The Vice Admiralty Courts had jurisdiction over a multitude of petty criminal offenses committed at sea by masters and mariners, as well as power to punish contempt of their own authority.1 Offenses that amounted to felony and the crime of piracy were within the competence of a different forum.
In England, since the time of Henry VIII, the trial of “all treasons, felonies, robberies, murders and confederacies,” committed upon the seas, or elsewhere within the Admiralty jurisdiction had been given to royal commissioners, who were to sit within the realm and try such offenses “after the common course of the laws of this realm, used for treasons, felonies, murders, robberies and confederacies of the same, done and committed upon the land within this realm.” Trial was to be upon indictment of a grand jury, before a petit jury to be summoned by the commissioners.2 By the middle of the 18th century, procedure under this statute had become formalized as an Admiralty Session at the Old Bailey, where the judges of the common law courts, who were appointed commissioners, sat with a jury for the trial of maritime offenses, dispensing substantially the same brand of justice that shoregoing offenders received.3
Since the distance of the colonies from England made transportation of offenders apprehended there a matter of great difficulty, provision was made in a statute of 1700 for the trial in the colonies of “all piracies, felonies, and robberies” committed upon the seas. Commissioners to be appointed by the Crown in each colony were given authority to remit suspected persons to custody and to call a Special Court of Admiralty, which would have power to summon and try offenders “according to the civil law, and the methods and rules of the admiralty.” The statute provided a procedure for the court, defined certain offenses, and gave the commissioners under it or the Act of Henry VIII exclusive jurisdiction of such offenses within the colonies.4 To prevent a possible jurisdictional doubt, an act of 1717 provided that all offenses under the 1700 statute might be tried according to the method laid down in the Act of Henry VIII.5
During the 18th century the Crown issued standing commissions in each colony or Admiralty district for trial under the provisions of the Act of 1700. The commissioners were a roster of all of the political leaders of the colony or district involved, usually including the Governor, Lieutenant Governor, Secretary, Chief Justice, Judge of Admiralty, members of the Council, officers of the royal navy within the district, and various customs officers.6 In Massachusetts when the time came to issue a new commission after the death of George II in 1760, this practice was varied. The Council was no longer included, allegedly because Governor Bernard had complained to the Admiralty that its members had joined with the House in opposing the activities of the Vice Admiralty Court.7 The commission that was issued on 14 January 1762 covered Massachusetts, Rhode Island, and New Hampshire, and so included appropriate officers from all of those colonies.8 It was before Special Courts of Admiralty called pursuant to this commission that Adams tried two of his most unusual criminal cases, Rex v. Corbet, No. 56, and Rex v. Nickerson, No. 57.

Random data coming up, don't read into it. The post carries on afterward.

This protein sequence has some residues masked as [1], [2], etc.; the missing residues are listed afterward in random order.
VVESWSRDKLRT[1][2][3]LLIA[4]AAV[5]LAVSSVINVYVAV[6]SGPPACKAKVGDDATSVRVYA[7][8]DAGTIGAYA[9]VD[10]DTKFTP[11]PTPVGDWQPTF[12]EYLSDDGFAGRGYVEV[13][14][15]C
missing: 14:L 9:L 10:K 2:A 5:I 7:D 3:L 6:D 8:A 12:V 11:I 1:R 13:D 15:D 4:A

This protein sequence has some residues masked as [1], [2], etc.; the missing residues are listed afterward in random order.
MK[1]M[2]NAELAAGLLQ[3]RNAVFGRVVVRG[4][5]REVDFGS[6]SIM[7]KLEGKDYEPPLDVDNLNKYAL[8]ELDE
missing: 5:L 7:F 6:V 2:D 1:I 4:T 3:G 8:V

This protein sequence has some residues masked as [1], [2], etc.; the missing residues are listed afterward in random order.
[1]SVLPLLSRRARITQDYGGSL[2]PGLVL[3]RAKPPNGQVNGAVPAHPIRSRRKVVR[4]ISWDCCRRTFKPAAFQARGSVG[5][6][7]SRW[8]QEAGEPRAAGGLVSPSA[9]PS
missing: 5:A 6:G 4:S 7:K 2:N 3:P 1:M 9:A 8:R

1. See Wroth, “Massachusetts Vice Admiralty Courts,” 6 Am. Jour. Legal Hist. description begins American Journal of Legal History. description ends 347–348 (1962). For an exercise of the contempt power, see Rex v. Bethune, Vice Adm. Recs. 1718–1726, fol. 1 (1718).
2. 28 Hen. 8, c. 15, §§1, 2 (1536). Portions of the act are set out in No. 56, at notes 7, 2–5.
3. See 2 Stephen, History of the Criminal Law description begins J. Fitzjames Stephen, History of the Criminal Law of England, London, 1883; 3 vols. description ends 18–20; 1 Holdsworth, History of English Law description begins William Holdsworth, A History of English Law, Boston and London, 1922–1952; 13 vols. description ends 550–552; 2 Browne, Civil Law description begins Arthur Browne, Civil Law, and ... the Law of Admiralty, 2d edn., London, 1802; 2 vols. description ends 457–460. For correspondence and other material dealing with these sessions, 1767–1774, see PRO, Adm. 1:3679.
4. 11 & 12 Will. 3, c. 7 (1700), made perpetual by 6 Geo. 1, c. 19, §3 (1719). Portions of the Act are set out in No. 56, at notes 6–11 and in No. 57, note 2.
5. 4 Geo. 1, c. 11, §7 (1717), set out in No. 56, at note 15.
6. See J. Franklin Jameson, ed., Privateering and Piracy in the Colonial Period 577 note (N.Y., 1923).
7. ’Samuel Dexter to William Bollan, 26 July 1769, 2 Bowdoin-Temple MSS, fol. 25, MHi. Compare “A Journal of the Times,” 31 May 1769, Dickerson, Boston under Military Rule description begins Oliver M. Dickerson, ed., Boston under Military Rule, 1768–1769, As Revealed in A Journal of the Times, Boston, 1936. description ends 104–105.
8. See Samuel Seddon, Solicitor to the Admiralty, to Philip Stephens, Secretary of the Admiralty, 26 Aug. 1772, Jameson, Privateering and Piracy 578–580. The commission gave to the Commissioners
“jointly or severally by warrant under the hand and seal of you or any one of you full power and authority to commit to safe custody any person or persons against whom information of piracy, or robbery or Felony upon the sea or as accessory or accessories to any piracy or robbery shall be given upon oath (which oath you or any one of you shall have full power and are hereby required to administer), and call and assemble a Court of Admiralty on Shipboard or on the land when and as often as occasion shall require which court our will and pleasure is shall consist of 7 persons at the least and if so many of you our said Commissioners cannot conveniently be assembled any 3 or more of you.” Book of Charters, Commissions, Proclamations, etc., 1628–1763, fols. 231–238. M-Ar.